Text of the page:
An employee in EPA's headquarters is infected with the coronavirus, the first Washington, D.C.-based EPA staffer to test positive for the potentially fatal respiratory disease and the third agency employee overall.
The staffer continued to work in EPA's Office of Enforcement and Compliance Assurance after the coronavirus pandemic had begun to take hold in the U.S., but before widespread telework was allowed. Now untold numbers of OECA officials have been ordered to self-quarantine, potentially setting back the agency's efforts to enforce the nation's environmental laws.
The news was announced last night by Lawrence Starfield, the top career enforcement official, to all OECA staff, according to an email viewed by E&E News.
On Monday, EPA leadership learned that a staffer "received a diagnosis at his local hospital of being positive for CoVid-19," Starfield wrote, referring to the disease caused by the novel coronavirus. The unnamed employee last worked on the sixth floor of the William Jefferson Clinton South Federal Building on March 11 and now "fortunately is recovering at home," he said.
Starfield went on to ask all employees who worked or had meetings in the areas and conference rooms the infected staffer visited to self-quarantine until Friday. That includes anyone who attended a March 11 all-hands meeting for the Office of Site Remediation Enforcement, he said.
"In addition to this office-wide notice, we have contacted specific employees who have been identified as having had contact during this period with the colleague who was diagnosed as positive for CoVid-19," he wrote.
While EPA is now planning to disinfect the areas the infected employee visited — including common areas like the pantry and restrooms — anyone who has spent time there since March 13 "should self-quarantine two weeks from the last day you were in the office," Starfield said.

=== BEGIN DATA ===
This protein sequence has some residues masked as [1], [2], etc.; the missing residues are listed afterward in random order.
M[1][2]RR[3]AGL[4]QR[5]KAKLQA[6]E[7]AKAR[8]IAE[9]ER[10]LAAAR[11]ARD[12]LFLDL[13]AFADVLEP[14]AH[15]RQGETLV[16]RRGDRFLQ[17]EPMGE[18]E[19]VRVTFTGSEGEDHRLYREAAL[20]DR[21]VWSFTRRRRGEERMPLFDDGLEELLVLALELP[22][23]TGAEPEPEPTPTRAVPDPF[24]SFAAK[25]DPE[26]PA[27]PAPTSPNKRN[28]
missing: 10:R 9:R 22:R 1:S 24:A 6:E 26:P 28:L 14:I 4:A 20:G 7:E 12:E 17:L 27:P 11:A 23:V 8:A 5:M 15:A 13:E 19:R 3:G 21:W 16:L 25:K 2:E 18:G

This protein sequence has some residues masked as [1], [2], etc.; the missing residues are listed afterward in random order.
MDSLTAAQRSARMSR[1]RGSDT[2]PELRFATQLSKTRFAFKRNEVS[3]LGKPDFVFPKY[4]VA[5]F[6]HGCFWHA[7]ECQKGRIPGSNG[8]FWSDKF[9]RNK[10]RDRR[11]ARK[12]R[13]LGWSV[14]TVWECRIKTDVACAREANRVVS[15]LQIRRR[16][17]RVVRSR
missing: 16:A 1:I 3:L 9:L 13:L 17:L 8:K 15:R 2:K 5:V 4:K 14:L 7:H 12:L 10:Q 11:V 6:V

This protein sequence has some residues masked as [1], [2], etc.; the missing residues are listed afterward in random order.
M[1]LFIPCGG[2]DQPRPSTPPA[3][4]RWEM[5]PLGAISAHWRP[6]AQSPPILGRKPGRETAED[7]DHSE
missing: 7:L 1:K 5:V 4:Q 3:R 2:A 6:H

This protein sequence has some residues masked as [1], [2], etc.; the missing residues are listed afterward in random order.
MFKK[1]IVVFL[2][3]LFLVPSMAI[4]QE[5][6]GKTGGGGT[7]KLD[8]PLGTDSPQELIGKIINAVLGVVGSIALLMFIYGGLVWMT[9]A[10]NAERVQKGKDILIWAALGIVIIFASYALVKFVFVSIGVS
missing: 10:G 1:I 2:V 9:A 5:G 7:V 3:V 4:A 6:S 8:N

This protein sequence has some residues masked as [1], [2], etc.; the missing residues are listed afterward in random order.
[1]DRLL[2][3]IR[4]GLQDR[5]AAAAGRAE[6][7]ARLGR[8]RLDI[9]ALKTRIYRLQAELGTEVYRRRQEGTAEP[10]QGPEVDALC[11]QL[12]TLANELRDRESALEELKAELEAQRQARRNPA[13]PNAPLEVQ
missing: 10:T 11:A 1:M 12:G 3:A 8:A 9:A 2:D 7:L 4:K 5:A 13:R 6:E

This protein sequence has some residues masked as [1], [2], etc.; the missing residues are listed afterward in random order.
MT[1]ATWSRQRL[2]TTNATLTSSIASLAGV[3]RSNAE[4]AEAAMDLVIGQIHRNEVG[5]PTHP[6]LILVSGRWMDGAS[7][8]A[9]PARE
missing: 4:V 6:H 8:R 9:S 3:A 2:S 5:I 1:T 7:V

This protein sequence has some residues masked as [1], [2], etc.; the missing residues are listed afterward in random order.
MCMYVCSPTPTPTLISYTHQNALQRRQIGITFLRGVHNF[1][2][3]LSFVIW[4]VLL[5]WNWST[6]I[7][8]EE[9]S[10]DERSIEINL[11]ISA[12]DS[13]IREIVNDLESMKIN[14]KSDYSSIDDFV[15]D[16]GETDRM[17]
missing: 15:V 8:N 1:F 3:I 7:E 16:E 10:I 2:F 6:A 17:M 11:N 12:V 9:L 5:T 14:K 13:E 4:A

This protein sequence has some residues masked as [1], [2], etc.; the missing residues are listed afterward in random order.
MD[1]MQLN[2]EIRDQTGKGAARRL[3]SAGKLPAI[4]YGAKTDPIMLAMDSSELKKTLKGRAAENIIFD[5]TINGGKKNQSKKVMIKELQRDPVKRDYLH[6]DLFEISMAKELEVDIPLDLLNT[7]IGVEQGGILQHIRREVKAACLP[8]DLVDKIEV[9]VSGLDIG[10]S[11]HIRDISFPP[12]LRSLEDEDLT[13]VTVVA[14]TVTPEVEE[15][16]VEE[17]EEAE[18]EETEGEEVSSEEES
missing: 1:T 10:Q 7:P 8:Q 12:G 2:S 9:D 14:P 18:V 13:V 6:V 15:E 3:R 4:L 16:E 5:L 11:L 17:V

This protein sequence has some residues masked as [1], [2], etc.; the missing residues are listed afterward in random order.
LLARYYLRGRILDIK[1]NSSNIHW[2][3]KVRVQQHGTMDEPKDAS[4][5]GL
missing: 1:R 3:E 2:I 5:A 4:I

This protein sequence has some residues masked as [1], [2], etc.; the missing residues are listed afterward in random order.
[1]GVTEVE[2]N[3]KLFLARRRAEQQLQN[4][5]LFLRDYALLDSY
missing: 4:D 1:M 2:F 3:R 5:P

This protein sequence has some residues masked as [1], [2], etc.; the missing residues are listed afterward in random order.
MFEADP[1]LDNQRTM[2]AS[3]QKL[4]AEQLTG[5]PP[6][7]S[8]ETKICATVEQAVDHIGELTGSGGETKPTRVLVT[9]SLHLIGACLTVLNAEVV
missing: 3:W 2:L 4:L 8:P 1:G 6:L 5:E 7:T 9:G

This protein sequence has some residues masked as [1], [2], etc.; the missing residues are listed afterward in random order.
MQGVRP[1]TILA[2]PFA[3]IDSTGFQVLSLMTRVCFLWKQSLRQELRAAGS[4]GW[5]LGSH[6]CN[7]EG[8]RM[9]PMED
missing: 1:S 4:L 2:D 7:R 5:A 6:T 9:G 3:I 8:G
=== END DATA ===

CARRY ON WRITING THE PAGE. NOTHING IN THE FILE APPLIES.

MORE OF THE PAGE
EPA Administrator Andrew Wheeler said last Friday that he expected "that most everyone on the EPA team across the country is working at home, unless there is a compelling mission critical reason for you to be in the office" (Greenwire, March 20).
But union leaders have criticized the agency for being slow to relax its telework restrictions for all EPA employees. On March 6, the agency began loosening its work-from-home policies for Seattle, where the coronavirus was first detected in the United States (Greenwire, March 9).
Yet agency leaders didn't allow widespread teleworking for staffers at EPA's headquarters until after March 15, when the White House Office of Management and Budget called for "maximum telework" for federal employees in the Washington metro area (Greenwire, March 16).
It's unclear how many EPA staffers will now be forced into self-quarantine or how that will affect the agency's enforcement efforts. But already, staff inspections have been getting canceled, and insiders say companies are requesting "force majeure exemptions" from consent decrees. EPA is also "in the process" of developing guidance for state agencies that enforce federal environmental laws, the agency said Monday (Energywire, March 24).
An EPA spokesperson today said the agency "is taking swift action in the event someone becomes symptomatic, or has potentially been exposed to the coronavirus" and confirmed that it "has been notified of three employees who tested positive for COVID 19." The other staffers who've contracted the disease worked out of regional offices in Montana and Boston.
Reporter Timothy Cama contributed.